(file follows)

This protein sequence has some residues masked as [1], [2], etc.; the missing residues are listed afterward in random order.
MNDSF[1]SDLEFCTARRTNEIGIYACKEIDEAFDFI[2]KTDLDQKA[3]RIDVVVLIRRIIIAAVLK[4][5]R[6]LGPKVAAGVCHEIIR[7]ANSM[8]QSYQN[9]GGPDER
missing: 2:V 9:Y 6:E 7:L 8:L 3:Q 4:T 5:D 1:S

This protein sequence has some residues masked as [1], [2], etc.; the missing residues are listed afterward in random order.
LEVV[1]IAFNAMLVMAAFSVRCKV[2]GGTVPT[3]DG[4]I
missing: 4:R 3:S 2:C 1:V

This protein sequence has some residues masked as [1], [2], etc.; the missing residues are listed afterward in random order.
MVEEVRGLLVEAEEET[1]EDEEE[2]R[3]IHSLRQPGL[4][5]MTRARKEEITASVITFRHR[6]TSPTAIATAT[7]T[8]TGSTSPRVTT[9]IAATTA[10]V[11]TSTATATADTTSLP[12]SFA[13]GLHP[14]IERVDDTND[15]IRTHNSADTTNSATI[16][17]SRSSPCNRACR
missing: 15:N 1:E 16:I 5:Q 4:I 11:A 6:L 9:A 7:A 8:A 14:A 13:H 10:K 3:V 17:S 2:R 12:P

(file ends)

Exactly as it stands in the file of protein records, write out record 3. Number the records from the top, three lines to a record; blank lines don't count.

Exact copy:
This protein sequence has some residues masked as [1], [2], etc.; the missing residues are listed afterward in random order.
MVEEVRGLLVEAEEET[1]EDEEE[2]R[3]IHSLRQPGL[4][5]MTRARKEEITASVITFRHR[6]TSPTAIATAT[7]T[8]TGSTSPRVTT[9]IAATTA[10]V[11]TSTATATADTTSLP[12]SFA[13]GLHP[14]IERVDDTND[15]IRTHNSADTTNSATI[16][17]SRSSPCNRACR
missing: 15:N 1:E 16:I 5:Q 4:I 11:A 6:L 9:A 7:A 8:A 14:A 13:H 10:K 3:V 17:S 2:R 12:P